So why is the idea of being the subject-of-a-life important? Because it illuminates our moral sameness, our moral equality.
As subjects-of-a-life, we are all the same because we are all in the world.
As subjects-of-a-life, we are all the same because we are all aware of the world.
As subjects-of-a-life, we are all the same because what happens to us matters to us.
As subjects-of-a-life what happens to us matters to us because it makes a difference to the quality and duration of our life.
As subjects-of-a-life, there is no superior or inferior, no higher or lower.
As subjects-of-a-life, we are all morally the same–all morally equal.
Needless to say, the forgoing does not constitute a strict proof of our rights. My intention, rather, has been to explain how our being subjects-of-a-life illuminates (how it helps us understand) the underpinnings of our rights, especially our moral equality. It should come as no surprise that I think what I have just said about our rights is no less true of the rights of other animals.
III. Animal Rights
Are any other-than-human animals subjects-of-a-life? Yes, of course. All mammals, at least. All birds, at lest. All fish, at least. Why? Because these beings satisfy the conditions of the kind of subjectivity in question. Like us, they are in the world, aware of the world, and aware of what happens to them. Moreover, what happens to them (to their body, their freedom, their life) matters to them, whether anyone else cares about this or not. Thus do these beings share the rights we have mentioned, including the right to be treated with respect.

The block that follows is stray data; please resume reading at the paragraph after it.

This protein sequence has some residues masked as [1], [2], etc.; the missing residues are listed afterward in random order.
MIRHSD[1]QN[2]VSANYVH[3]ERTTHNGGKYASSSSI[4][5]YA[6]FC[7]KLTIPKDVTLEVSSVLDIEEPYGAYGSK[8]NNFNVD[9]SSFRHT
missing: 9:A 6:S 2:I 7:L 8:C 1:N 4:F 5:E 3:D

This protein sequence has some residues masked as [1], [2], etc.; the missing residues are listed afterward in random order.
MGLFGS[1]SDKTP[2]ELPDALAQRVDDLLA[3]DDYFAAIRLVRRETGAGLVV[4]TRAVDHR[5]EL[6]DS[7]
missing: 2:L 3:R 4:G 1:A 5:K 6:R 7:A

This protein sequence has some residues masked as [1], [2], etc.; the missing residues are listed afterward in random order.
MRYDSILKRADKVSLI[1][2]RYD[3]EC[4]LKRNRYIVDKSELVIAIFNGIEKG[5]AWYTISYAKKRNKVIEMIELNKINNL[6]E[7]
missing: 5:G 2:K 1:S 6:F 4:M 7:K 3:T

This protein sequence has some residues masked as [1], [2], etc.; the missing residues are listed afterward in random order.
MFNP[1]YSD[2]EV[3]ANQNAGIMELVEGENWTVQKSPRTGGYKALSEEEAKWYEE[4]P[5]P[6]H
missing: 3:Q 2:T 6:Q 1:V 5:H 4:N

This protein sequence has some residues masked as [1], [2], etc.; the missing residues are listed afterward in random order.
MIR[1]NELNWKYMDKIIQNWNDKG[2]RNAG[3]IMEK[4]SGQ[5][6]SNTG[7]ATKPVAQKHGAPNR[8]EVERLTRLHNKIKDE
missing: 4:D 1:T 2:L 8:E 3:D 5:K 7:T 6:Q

I am all too painfully aware, as I know you are too, that some people deny or contest this way of thinking. Animals do not experience anything, some maintain. Or they experience very little, hardly enough to ground the kind of subjectivity I have described. Or (to mention objections from another quarter) no one, human or otherwise, has rights. And so on.
I have addressed these and other relevant challenges on many occasions in the past and do beg leave of them on this one.(2) Here I wish only to mention that respect for the rights of those animals to whom I have referred will have profound, one might even say revolutionary consequences. Respect for these rights means (among other things) more than cutting back on the amount of meat we eat, or avoiding pale veal, or eating only chicken and fish, or being satisfied with providing farmed animals with larger cages. It means an end to commercial animal agriculture, whether intensive or free range. We do not respect the rights of cows and pigs, chickens and geese, tuna and trout by ending their life prematurely, however “humane” the methods used. These animals have a right to life no less certainly than we do. Or so I believe even as I hope all of you will agree. It remains to be asked what role sentiency might play in helping us understand human and animal rights, the right to life in particular.
IV. Two meanings of ‘sentiency’
Some people favor a broad understanding of sentiency, one that equates being sentient with consciousness in any of its myriad manifestations. (3) Given this understanding, beings who think, imagine, remember, act purposefully, feel emotions, and experience pleasure and pain are sentient. More, the same is true of beings who lack all these capacities but who are able to see, hear, and in other ways perceive objects in their physical environment. They are sentient beings, too.
Now, some of these same thinkers maintain that sentiency, in any of its forms, is both necessary and sufficient for having rights. In their view, in other words, all sentient beings have rights and only sentient beings have rights.